Last month Anjali published a post titled Ritu. It is about a Malayalam cinema by that name. The writer is annoyed and angry about the movie mainly because the story is an old tale and the script writer has not bothered study the subject and background well enough. I haven’t seen the picture but can understand why Anjali is upset. Many of the new Malayalam cinemas are like that.
Some years ago when I visited Chennai a friend asked me to join him and the scriptwriter of the Malayalam cinema he was producing for ‘working drinks’ at their hotel. I found him and the writer with a collection of English movie cassettes. This was before the CDs and DVDs. They were shamelessly copying from the Western cinemas for the Malayalam picture. I never saw that movie.
The story and script form the heart of a movie. The director, cameraman and actors work to transfer what is written to the celluloid. A good director would work only with a credible and well written screenplay. He and the writer would discuss and finalize the script.
Scriptwriting is a tough job. It requires understanding the place where the story takes place and the people who live there. The visuals and dialogues should give the impression that the story is actually happening there. This requires great concentration and even visualizing the camera angles. Sometimes research is needed. Attention to details is so important.
This is where Malayalam cinema fails. Most of the script writers just rush through the job. Some introduce theatrical dialogues. The producers go ahead with something that should be thrown into the waste basket. There are enough directors who do not bother as long as they get paid. As a result, 90% of the Malayalam movies fail at the box office.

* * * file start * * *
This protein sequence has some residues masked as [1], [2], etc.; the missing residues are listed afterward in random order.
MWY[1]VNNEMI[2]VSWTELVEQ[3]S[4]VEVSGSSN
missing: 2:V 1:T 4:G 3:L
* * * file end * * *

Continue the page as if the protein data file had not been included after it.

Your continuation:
Some time back I had written a post Malayalam Cinema: Going, going, gone? The same situation continues though Malayalam won 13 National awards recently for the year 2009. Imagine, for discovering a good story, Shaji N. Karun, the director of the best film, Kutty Srank waited 10 years. It is a pity that Mammootty lost out to Amitab Bachan for the Best Actor Award in spite of his good performances in three movies, Kutty Srank, Paleri Manikyam and Pazhassi Raja.
Actually, 2009 had six or seven good Malayalam movies. One of them was Blessy’s Bhramaram. I was quite impressed by the film. It had a good story and script. The final portion of the tension filled movie was shot in the rough terrain of the High Ranges. Blessy, and Mohan Lal, the hero are near perfect.
Both Mammootty and Mohan Lal continue to dazzle. Their latest releases, Pranchiyettan and the Saint (Direction by Renjit) and Shikkar (M.Padmakumar) are reportedly doing very well.
One problem is that the younger set of actors do not get really good chances. They are mostly wasted in quickly assembled, fight and dance oriented movies.
Unless new stories are found and the script writers and the directors put in hard work, Malayalam cinema will continue to be of low standard. The recent National Awards should inspire the industry to come out with better products.